Sikhism is a progressive religion that is well ahead of its time when it was founded over 500 years ago. The Sikh religion today has a following of over 30 million people worldwide and is ranked as the worlds 5th largest religion. Sikhism preaches a message of devotion and remembrance of God at all times, truthful living, equality of mankind and denounces superstitions and blind rituals. Sikhism is open to all through the teachings of its 10 Gurus enshrined in the Sikh Holy Book and Living Guru, Sri Guru Granth Sahib. Anybody is welcome in a Sikh Place of worship, called a Gurdwara, and the religion is accepting of all. It is the only religion to truly believe in equality giving equal rights to bothe men and women, both women and men are allowed to take part in Sikh religious ceremonies and the reading of the Sikh scriptures.
The founder of Sikhism, Nanak (1469-1538) was born into a Hindu family. He received a direct call from God establishing him as a guru. He soon became known in the Punjab region of Northeast India for his devotion and piety and his bold assertion, "There is no Muslim, and there is no Hindu." He accumulated a considerable number of disciples (sikhs). He taught that God is one and he designated God as the Sat Nam (true name) or Ek onkaar ੴ, ਇਕ ਓਅੰਕਾਰ, combining the syllables ek (one), aum (mystical sound expressing God), kar (Lord). Guru Nanak disapproved of many religious beliefs and practices of his time. The essence of Sikh teaching is summed up by Nanak in the words: "Realisation of Truth is higher than all else. Higher still is truthful living". Sikhism believes in equality of all humans and rejects discrimination on the basis of caste, creed and gender. Sikhism also does not attach any importance to asceticism as a means to attain salvation, but stresses on the need of leading life as a householder. After Guru Nanak there were 9 other gurus.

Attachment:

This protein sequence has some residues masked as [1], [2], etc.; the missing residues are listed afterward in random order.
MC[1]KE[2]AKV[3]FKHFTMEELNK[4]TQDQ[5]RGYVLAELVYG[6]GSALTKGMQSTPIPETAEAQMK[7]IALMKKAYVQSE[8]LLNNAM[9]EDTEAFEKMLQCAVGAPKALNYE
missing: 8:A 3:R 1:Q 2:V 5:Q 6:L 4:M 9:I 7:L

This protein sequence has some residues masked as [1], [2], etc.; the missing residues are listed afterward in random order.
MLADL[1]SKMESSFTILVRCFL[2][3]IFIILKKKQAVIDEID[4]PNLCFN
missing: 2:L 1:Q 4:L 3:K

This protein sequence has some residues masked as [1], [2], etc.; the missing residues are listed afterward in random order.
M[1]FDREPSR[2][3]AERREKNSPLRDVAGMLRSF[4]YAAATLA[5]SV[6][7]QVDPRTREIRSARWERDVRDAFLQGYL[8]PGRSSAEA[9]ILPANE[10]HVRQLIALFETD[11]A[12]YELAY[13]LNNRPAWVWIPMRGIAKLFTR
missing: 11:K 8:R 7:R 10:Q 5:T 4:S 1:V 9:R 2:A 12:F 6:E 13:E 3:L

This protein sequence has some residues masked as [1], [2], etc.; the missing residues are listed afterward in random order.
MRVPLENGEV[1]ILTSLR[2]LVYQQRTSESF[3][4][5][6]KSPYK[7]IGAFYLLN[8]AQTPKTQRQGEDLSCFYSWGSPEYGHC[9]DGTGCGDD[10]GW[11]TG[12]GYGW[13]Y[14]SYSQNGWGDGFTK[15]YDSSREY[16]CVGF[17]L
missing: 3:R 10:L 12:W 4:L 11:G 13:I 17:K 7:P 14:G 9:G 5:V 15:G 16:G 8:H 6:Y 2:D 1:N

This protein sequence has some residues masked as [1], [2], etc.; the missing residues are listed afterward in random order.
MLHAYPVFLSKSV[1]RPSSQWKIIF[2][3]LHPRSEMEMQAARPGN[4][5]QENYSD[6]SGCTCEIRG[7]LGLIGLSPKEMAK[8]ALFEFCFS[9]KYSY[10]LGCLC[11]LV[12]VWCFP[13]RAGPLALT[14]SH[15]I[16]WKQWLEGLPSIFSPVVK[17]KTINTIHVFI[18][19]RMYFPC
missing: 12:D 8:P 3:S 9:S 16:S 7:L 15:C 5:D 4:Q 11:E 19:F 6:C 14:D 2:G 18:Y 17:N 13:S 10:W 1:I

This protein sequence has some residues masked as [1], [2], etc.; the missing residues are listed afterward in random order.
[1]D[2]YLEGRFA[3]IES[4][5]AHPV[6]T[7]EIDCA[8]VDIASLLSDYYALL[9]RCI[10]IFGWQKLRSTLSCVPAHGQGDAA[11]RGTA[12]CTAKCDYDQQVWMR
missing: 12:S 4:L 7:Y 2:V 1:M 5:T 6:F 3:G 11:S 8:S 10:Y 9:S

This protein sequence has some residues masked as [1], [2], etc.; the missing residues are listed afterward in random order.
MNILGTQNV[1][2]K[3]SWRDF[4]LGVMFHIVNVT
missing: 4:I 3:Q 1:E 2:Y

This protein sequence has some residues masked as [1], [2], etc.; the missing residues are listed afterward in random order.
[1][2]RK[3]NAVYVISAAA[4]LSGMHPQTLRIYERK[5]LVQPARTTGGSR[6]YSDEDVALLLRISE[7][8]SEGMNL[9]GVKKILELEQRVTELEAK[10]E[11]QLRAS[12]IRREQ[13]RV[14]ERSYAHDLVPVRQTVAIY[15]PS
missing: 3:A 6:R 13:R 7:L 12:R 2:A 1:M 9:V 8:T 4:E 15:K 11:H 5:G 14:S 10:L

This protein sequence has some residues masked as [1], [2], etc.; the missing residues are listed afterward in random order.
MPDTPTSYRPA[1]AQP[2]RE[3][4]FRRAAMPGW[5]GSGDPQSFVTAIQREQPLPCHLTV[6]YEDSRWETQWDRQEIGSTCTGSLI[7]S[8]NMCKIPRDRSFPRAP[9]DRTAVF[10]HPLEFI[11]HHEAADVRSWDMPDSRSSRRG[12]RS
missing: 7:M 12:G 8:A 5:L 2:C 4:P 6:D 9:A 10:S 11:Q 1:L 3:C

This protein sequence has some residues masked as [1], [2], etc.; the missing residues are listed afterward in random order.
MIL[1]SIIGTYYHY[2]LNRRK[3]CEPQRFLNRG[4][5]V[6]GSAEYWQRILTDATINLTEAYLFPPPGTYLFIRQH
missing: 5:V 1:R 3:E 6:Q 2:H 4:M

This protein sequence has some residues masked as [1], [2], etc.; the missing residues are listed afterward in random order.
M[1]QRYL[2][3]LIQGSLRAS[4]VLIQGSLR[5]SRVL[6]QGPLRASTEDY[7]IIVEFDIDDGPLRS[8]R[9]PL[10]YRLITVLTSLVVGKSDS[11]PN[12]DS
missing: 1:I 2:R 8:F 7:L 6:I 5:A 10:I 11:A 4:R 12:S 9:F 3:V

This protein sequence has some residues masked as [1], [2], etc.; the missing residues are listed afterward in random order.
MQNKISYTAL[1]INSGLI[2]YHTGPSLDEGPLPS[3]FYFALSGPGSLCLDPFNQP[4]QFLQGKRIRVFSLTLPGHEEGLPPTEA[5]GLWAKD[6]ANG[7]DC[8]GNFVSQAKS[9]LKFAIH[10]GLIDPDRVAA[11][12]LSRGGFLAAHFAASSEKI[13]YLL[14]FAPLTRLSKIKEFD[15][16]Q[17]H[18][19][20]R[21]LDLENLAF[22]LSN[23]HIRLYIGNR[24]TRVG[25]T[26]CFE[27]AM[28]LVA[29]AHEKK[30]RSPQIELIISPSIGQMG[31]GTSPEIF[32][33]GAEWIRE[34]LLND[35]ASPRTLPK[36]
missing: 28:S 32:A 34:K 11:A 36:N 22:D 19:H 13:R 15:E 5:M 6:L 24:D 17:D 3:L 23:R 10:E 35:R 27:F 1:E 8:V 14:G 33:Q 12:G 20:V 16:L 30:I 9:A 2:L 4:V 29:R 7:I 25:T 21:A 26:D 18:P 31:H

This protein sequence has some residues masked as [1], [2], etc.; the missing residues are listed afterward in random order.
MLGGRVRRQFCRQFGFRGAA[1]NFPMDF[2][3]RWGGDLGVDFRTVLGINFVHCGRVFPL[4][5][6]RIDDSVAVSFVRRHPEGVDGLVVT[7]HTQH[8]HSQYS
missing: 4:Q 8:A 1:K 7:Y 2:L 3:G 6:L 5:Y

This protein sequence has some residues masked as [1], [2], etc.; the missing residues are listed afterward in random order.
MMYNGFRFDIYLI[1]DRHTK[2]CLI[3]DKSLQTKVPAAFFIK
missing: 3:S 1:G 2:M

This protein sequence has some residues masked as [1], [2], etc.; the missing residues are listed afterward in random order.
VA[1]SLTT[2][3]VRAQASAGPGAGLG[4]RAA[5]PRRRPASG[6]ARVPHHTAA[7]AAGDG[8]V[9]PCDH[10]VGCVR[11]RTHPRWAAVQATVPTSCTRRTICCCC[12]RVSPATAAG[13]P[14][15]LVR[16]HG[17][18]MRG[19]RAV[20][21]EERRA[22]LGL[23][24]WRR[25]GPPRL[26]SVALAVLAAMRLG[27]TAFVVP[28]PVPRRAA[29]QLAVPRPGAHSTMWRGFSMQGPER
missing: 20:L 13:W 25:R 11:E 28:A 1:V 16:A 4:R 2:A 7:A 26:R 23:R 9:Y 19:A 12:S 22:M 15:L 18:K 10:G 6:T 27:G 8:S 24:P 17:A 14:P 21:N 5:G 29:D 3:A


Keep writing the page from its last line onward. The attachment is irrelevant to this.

The 5Ks or kakkars or kakke are the five articles of faith worn by all baptised Sikhs. Many non-baptised Sikhs also begin on the path of Sikhi by wearing some or all of these Sikh symbols. The baptised Sikhs both male and female are required to wear a uniform to unify and bind them to their commitment to the true, universal, social and temporal principles defined and amplified by the ten Sikh Gurus and laid down in Sri Guru Granth Sahib. This commitment was publicly announced, made prominent and confirmed by Guru Gobind Singh in 1699 at the Vaisakhi gathering for all to witness.
Sikhism stands out as a unique and probably the only faith in the world where in there is no place what so ever for clergy or priestly class. It is self made, self contained, self regulating and dedicated to nothing but flawlessness (read Godly) in all aspects of human living. Flawlessness (or righteousness) is the very aim of human life. Numeral '1', is the first character that appears in the Sikh's holy script, the Guru Granth Sahib and is a textual icon for GOD and hence is the only holy number which a true Sikh believes in.
Unlike most other faiths where only the clergy are in uniform, all Sikhs are enjoined to always wear their uniform of faith at all times and to adhere to the ideals of the "Sant-Sapai" Saint-Soldier; to practise their belief always (rather than on just a particular day or time ie: just Sunday or Friday); to maintain and protect the cosmic balance in the world; to guard against tyranny, discrimination, evil and injustice. These five articles of faith distinguish a Sikh and are essential for preserving the life of the community founded on nothing but truthful living.